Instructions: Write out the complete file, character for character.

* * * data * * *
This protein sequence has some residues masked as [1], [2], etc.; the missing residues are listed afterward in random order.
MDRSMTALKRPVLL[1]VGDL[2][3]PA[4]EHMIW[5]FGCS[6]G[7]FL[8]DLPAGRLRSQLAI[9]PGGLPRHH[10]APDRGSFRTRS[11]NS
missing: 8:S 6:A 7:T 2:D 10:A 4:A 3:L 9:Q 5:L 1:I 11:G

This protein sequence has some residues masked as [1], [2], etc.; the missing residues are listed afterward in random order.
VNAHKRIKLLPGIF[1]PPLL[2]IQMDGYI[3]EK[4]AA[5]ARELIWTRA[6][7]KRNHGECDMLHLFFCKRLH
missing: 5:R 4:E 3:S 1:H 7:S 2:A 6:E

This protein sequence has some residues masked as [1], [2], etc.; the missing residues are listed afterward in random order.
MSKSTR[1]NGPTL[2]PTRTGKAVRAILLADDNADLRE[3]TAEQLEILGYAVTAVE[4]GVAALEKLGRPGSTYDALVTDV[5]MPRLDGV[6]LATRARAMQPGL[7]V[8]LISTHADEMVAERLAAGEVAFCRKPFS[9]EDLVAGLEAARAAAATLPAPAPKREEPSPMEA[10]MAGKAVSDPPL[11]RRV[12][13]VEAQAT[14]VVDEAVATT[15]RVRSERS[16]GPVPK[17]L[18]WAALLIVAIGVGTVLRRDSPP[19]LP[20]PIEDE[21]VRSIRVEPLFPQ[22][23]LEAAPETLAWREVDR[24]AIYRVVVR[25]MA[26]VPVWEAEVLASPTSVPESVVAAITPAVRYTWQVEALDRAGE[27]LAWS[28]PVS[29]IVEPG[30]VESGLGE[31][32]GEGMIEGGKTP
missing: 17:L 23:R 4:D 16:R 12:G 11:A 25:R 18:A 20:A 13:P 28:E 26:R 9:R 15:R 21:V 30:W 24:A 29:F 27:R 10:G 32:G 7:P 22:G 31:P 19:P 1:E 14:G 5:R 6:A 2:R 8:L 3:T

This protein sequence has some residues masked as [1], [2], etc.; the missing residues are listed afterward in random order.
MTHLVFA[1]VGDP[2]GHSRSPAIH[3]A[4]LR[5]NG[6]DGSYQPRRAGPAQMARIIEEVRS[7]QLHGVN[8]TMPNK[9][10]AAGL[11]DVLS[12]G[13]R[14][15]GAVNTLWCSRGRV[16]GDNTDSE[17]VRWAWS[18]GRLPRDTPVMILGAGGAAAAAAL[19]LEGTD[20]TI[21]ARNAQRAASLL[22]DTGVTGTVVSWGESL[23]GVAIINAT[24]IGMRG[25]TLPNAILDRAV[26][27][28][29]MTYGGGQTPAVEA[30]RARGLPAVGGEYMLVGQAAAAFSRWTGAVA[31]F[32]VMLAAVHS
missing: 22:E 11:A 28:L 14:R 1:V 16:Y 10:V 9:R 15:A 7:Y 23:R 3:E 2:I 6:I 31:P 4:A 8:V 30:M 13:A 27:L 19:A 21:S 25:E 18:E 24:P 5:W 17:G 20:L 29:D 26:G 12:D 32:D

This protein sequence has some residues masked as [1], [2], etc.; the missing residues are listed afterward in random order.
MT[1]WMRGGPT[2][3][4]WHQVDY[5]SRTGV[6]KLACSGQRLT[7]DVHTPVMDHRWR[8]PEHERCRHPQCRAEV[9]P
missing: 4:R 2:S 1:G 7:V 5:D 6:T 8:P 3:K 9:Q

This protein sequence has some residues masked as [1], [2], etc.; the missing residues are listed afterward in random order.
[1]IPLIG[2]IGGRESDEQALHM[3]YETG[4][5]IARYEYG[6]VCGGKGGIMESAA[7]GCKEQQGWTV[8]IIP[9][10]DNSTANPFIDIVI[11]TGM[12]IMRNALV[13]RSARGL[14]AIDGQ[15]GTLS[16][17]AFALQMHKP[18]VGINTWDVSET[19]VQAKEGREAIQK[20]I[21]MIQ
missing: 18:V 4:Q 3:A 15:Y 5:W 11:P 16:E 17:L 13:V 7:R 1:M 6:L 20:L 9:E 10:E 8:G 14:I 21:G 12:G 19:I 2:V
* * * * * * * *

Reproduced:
This protein sequence has some residues masked as [1], [2], etc.; the missing residues are listed afterward in random order.
MDRSMTALKRPVLL[1]VGDL[2][3]PA[4]EHMIW[5]FGCS[6]G[7]FL[8]DLPAGRLRSQLAI[9]PGGLPRHH[10]APDRGSFRTRS[11]NS
missing: 8:S 6:A 7:T 2:D 10:A 4:A 3:L 9:Q 5:L 1:I 11:G

This protein sequence has some residues masked as [1], [2], etc.; the missing residues are listed afterward in random order.
VNAHKRIKLLPGIF[1]PPLL[2]IQMDGYI[3]EK[4]AA[5]ARELIWTRA[6][7]KRNHGECDMLHLFFCKRLH
missing: 5:R 4:E 3:S 1:H 7:S 2:A 6:E

This protein sequence has some residues masked as [1], [2], etc.; the missing residues are listed afterward in random order.
MSKSTR[1]NGPTL[2]PTRTGKAVRAILLADDNADLRE[3]TAEQLEILGYAVTAVE[4]GVAALEKLGRPGSTYDALVTDV[5]MPRLDGV[6]LATRARAMQPGL[7]V[8]LISTHADEMVAERLAAGEVAFCRKPFS[9]EDLVAGLEAARAAAATLPAPAPKREEPSPMEA[10]MAGKAVSDPPL[11]RRV[12][13]VEAQAT[14]VVDEAVATT[15]RVRSERS[16]GPVPK[17]L[18]WAALLIVAIGVGTVLRRDSPP[19]LP[20]PIEDE[21]VRSIRVEPLFPQ[22][23]LEAAPETLAWREVDR[24]AIYRVVVR[25]MA[26]VPVWEAEVLASPTSVPESVVAAITPAVRYTWQVEALDRAGE[27]LAWS[28]PVS[29]IVEPG[30]VESGLGE[31][32]GEGMIEGGKTP
missing: 17:L 23:R 4:D 16:R 12:G 11:A 25:R 18:A 20:A 13:P 28:E 26:R 9:R 15:R 21:V 30:W 24:A 29:F 27:R 10:G 32:G 7:P 22:G 31:P 19:P 1:E 14:G 5:R 6:A 2:R 8:L 3:T

This protein sequence has some residues masked as [1], [2], etc.; the missing residues are listed afterward in random order.
MTHLVFA[1]VGDP[2]GHSRSPAIH[3]A[4]LR[5]NG[6]DGSYQPRRAGPAQMARIIEEVRS[7]QLHGVN[8]TMPNK[9][10]AAGL[11]DVLS[12]G[13]R[14][15]GAVNTLWCSRGRV[16]GDNTDSE[17]VRWAWS[18]GRLPRDTPVMILGAGGAAAAAAL[19]LEGTD[20]TI[21]ARNAQRAASLL[22]DTGVTGTVVSWGESL[23]GVAIINAT[24]IGMRG[25]TLPNAILDRAV[26][27][28][29]MTYGGGQTPAVEA[30]RARGLPAVGGEYMLVGQAAAAFSRWTGAVA[31]F[32]VMLAAVHS
missing: 22:E 11:A 28:L 14:R 1:V 16:Y 10:V 9:R 15:A 7:Y 23:R 3:E 2:I 6:I 31:P 4:A 8:V 30:M 13:A 27:L 19:A 21:S 25:E 18:E 24:P 5:W 17:G 20:L 29:D 26:G 12:D 32:D

This protein sequence has some residues masked as [1], [2], etc.; the missing residues are listed afterward in random order.
MT[1]WMRGGPT[2][3][4]WHQVDY[5]SRTGV[6]KLACSGQRLT[7]DVHTPVMDHRWR[8]PEHERCRHPQCRAEV[9]P
missing: 4:R 2:S 1:G 7:V 5:D 6:T 8:P 3:K 9:Q

This protein sequence has some residues masked as [1], [2], etc.; the missing residues are listed afterward in random order.
[1]IPLIG[2]IGGRESDEQALHM[3]YETG[4][5]IARYEYG[6]VCGGKGGIMESAA[7]GCKEQQGWTV[8]IIP[9][10]DNSTANPFIDIVI[11]TGM[12]IMRNALV[13]RSARGL[14]AIDGQ[15]GTLS[16][17]AFALQMHKP[18]VGINTWDVSET[19]VQAKEGREAIQK[20]I[21]MIQ
missing: 18:V 4:Q 3:A 15:Y 5:W 11:P 16:E 17:L 13:V 7:R 1:M 6:L 20:L 9:E 10:E 8:G 14:I 21:G 12:G 19:I 2:V